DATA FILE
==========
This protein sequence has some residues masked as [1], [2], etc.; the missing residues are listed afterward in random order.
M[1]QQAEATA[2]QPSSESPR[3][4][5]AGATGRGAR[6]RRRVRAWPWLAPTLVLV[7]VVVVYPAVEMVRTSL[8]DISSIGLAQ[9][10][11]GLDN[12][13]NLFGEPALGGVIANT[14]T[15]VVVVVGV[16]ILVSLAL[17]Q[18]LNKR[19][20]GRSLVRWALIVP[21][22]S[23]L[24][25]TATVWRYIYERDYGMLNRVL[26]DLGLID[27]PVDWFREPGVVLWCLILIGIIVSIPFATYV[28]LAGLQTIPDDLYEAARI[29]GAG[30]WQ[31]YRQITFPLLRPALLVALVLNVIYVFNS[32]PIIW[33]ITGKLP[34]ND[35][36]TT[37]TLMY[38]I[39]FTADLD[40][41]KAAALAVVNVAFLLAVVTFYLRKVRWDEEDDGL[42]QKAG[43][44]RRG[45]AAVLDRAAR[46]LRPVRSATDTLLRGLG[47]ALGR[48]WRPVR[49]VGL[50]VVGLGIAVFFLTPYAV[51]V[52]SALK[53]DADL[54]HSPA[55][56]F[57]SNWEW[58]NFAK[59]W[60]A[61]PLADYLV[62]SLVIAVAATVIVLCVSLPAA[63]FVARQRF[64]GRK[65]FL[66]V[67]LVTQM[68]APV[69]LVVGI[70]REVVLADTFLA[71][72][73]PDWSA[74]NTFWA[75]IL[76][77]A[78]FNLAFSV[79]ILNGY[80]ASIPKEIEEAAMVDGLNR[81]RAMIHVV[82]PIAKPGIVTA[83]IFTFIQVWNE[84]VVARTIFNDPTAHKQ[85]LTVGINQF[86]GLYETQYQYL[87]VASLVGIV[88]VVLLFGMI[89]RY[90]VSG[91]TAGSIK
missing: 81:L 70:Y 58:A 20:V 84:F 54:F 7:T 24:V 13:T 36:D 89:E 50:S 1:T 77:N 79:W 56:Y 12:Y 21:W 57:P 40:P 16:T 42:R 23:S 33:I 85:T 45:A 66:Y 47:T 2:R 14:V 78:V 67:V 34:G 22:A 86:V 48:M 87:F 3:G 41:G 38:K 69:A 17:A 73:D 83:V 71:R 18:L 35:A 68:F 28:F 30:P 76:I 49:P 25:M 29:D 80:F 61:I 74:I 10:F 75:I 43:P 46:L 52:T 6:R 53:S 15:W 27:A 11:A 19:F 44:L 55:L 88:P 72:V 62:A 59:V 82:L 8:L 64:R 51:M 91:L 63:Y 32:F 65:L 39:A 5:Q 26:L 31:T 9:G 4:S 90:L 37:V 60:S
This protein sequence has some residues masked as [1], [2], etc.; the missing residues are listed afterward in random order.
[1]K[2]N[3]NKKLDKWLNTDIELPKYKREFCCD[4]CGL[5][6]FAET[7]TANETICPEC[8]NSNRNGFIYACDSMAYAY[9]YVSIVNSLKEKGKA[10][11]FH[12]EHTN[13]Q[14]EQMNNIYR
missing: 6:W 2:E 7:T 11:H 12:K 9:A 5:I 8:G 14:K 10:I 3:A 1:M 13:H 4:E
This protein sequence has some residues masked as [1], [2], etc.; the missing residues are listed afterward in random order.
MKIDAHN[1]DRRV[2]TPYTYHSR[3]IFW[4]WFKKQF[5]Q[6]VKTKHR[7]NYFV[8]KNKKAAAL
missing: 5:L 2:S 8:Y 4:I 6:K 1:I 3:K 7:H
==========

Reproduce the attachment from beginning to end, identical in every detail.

This protein sequence has some residues masked as [1], [2], etc.; the missing residues are listed afterward in random order.
M[1]QQAEATA[2]QPSSESPR[3][4][5]AGATGRGAR[6]RRRVRAWPWLAPTLVLV[7]VVVVYPAVEMVRTSL[8]DISSIGLAQ[9][10][11]GLDN[12][13]NLFGEPALGGVIANT[14]T[15]VVVVVGV[16]ILVSLAL[17]Q[18]LNKR[19][20]GRSLVRWALIVP[21][22]S[23]L[24][25]TATVWRYIYERDYGMLNRVL[26]DLGLID[27]PVDWFREPGVVLWCLILIGIIVSIPFATYV[28]LAGLQTIPDDLYEAARI[29]GAG[30]WQ[31]YRQITFPLLRPALLVALVLNVIYVFNS[32]PIIW[33]ITGKLP[34]ND[35][36]TT[37]TLMY[38]I[39]FTADLD[40][41]KAAALAVVNVAFLLAVVTFYLRKVRWDEEDDGL[42]QKAG[43][44]RRG[45]AAVLDRAAR[46]LRPVRSATDTLLRGLG[47]ALGR[48]WRPVR[49]VGL[50]VVGLGIAVFFLTPYAV[51]V[52]SALK[53]DADL[54]HSPA[55][56]F[57]SNWEW[58]NFAK[59]W[60]A[61]PLADYLV[62]SLVIAVAATVIVLCVSLPAA[63]FVARQRF[64]GRK[65]FL[66]V[67]LVTQM[68]APV[69]LVVGI[70]REVVLADTFLA[71][72][73]PDWSA[74]NTFWA[75]IL[76][77]A[78]FNLAFSV[79]ILNGY[80]ASIPKEIEEAAMVDGLNR[81]RAMIHVV[82]PIAKPGIVTA[83]IFTFIQVWNE[84]VVARTIFNDPTAHKQ[85]LTVGINQF[86]GLYETQYQYL[87]VASLVGIV[88]VVLLFGMI[89]RY[90]VSG[91]TAGSIK
missing: 81:L 70:Y 58:A 20:V 84:F 54:F 7:T 24:V 13:T 36:D 89:E 50:S 1:T 77:N 79:W 56:Y 12:Y 21:W 57:P 40:P 16:T 42:R 23:S 33:I 85:T 45:A 66:Y 47:T 2:R 14:V 78:V 67:V 34:G 22:A 86:V 48:M 87:F 3:G 41:G 38:K 69:A 17:A 73:D 83:V 71:R 18:L 35:A 68:F 28:F 30:P 76:I 49:P 25:M 29:D 80:F 61:I 74:I 10:F 75:I 43:P 46:L 52:T 6:R 53:S 15:W 27:A 11:A 19:F 44:L 55:L 88:P 72:V 62:A 59:V 82:L 8:L 64:R 51:M 91:L 63:Y 32:F 65:L 39:A 5:Q 26:L 31:T 9:G 4:S 90:L 37:V 60:S
This protein sequence has some residues masked as [1], [2], etc.; the missing residues are listed afterward in random order.
[1]K[2]N[3]NKKLDKWLNTDIELPKYKREFCCD[4]CGL[5][6]FAET[7]TANETICPEC[8]NSNRNGFIYACDSMAYAY[9]YVSIVNSLKEKGKA[10][11]FH[12]EHTN[13]Q[14]EQMNNIYR
missing: 6:W 2:E 7:T 11:H 12:K 9:A 5:I 8:G 14:K 10:I 3:A 1:M 13:H 4:E
This protein sequence has some residues masked as [1], [2], etc.; the missing residues are listed afterward in random order.
MKIDAHN[1]DRRV[2]TPYTYHSR[3]IFW[4]WFKKQF[5]Q[6]VKTKHR[7]NYFV[8]KNKKAAAL
missing: 5:L 2:S 8:Y 4:I 6:K 1:I 3:K 7:H